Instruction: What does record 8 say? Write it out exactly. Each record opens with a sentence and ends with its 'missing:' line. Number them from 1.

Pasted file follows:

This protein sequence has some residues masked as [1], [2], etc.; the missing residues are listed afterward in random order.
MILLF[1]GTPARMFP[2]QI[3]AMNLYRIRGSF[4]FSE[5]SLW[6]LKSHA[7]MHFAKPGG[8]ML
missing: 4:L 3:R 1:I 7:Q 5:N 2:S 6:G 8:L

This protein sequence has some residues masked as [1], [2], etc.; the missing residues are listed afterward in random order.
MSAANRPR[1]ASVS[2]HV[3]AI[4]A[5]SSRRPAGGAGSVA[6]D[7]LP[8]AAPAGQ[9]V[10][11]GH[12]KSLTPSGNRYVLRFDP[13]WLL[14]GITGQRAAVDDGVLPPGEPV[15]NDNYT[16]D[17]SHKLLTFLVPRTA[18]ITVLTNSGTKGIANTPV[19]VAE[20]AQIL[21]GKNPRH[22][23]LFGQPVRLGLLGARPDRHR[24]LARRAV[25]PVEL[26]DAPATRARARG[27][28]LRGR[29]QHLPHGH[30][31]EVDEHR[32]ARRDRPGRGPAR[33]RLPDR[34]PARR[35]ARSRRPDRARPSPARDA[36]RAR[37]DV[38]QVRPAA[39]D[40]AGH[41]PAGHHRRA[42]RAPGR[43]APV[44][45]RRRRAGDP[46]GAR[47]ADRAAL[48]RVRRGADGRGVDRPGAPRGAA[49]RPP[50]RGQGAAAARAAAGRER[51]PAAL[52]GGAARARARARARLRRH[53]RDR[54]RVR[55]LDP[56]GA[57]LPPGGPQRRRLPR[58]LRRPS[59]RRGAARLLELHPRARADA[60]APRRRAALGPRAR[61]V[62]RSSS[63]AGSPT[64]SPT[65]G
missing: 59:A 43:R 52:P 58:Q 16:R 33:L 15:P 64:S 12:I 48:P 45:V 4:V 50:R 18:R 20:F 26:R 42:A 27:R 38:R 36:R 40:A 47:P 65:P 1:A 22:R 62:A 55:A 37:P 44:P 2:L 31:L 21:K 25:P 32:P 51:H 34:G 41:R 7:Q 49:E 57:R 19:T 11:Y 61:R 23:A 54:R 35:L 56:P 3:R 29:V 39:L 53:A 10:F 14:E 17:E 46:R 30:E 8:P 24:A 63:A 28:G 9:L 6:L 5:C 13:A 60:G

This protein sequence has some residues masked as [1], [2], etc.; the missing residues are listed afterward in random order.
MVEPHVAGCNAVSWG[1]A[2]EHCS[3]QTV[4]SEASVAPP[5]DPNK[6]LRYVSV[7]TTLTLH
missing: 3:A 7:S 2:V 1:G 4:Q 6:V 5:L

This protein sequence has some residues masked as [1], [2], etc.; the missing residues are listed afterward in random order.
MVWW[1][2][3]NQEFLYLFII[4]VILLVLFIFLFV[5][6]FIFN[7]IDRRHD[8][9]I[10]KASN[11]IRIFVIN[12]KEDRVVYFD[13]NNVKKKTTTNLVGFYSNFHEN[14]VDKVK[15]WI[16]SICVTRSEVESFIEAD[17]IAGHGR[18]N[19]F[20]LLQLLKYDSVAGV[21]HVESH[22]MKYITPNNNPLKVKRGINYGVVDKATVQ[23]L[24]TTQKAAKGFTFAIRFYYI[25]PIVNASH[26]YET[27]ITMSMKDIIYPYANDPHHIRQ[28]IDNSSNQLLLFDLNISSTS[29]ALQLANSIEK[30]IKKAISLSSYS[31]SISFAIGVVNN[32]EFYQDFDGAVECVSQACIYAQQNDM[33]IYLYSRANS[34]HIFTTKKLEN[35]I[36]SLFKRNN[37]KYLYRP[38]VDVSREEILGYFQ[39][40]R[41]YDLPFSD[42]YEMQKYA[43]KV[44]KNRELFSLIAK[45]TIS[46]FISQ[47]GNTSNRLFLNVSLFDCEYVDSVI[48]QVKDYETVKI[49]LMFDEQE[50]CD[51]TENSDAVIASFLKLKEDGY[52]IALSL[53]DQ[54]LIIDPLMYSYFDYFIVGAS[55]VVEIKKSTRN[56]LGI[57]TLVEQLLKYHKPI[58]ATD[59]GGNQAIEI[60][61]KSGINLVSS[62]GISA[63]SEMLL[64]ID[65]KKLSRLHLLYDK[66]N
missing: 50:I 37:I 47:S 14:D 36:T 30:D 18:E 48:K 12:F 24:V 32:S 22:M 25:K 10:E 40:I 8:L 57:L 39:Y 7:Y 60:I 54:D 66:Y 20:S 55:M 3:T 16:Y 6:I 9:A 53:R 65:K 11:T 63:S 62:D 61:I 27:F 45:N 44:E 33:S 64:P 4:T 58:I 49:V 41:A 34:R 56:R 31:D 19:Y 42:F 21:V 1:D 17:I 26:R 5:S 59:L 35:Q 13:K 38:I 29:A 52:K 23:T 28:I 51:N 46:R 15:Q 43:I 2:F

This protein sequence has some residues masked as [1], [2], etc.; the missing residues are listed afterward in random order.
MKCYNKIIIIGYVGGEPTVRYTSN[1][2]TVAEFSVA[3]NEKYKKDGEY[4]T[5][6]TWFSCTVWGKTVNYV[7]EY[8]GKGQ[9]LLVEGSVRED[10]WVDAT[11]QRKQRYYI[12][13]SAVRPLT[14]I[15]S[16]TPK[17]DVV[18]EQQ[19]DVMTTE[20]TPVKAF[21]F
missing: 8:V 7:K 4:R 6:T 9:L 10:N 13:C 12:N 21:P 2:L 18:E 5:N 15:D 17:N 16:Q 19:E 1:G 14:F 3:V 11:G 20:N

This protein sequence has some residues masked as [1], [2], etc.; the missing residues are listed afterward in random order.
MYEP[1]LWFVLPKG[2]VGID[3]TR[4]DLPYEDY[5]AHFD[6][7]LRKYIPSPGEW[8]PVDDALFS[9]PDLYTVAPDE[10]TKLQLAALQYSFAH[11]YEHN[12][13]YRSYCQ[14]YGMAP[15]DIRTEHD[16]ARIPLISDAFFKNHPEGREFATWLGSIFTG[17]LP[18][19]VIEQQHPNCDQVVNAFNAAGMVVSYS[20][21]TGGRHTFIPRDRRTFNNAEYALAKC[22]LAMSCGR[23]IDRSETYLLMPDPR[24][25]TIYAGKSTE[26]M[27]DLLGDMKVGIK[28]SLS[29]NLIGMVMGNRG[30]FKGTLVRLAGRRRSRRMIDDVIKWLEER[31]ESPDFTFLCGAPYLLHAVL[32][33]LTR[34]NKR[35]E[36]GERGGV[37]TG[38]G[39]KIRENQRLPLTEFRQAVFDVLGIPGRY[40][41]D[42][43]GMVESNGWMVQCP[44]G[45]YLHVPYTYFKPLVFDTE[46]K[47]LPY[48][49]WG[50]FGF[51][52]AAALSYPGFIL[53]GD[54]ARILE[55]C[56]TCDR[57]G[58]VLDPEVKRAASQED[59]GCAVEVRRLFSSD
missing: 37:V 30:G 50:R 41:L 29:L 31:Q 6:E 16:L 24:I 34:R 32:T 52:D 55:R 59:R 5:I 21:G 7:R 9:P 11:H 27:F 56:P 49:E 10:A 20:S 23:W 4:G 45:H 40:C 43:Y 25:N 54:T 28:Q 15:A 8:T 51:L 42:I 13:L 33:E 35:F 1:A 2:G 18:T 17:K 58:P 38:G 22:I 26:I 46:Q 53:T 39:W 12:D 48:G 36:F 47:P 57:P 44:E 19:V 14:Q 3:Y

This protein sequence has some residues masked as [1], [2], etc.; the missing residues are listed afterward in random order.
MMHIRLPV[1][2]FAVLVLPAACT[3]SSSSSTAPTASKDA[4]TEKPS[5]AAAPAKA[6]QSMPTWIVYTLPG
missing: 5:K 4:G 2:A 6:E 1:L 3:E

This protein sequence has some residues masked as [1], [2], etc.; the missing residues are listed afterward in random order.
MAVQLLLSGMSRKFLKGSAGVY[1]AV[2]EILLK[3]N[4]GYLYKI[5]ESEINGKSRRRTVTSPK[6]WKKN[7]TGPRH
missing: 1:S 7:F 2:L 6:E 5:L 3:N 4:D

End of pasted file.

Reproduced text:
This protein sequence has some residues masked as [1], [2], etc.; the missing residues are listed afterward in random order.
MAVQLLLSGMSRKFLKGSAGVY[1]AV[2]EILLK[3]N[4]GYLYKI[5]ESEINGKSRRRTVTSPK[6]WKKN[7]TGPRH
missing: 1:S 7:F 2:L 6:E 5:L 3:N 4:D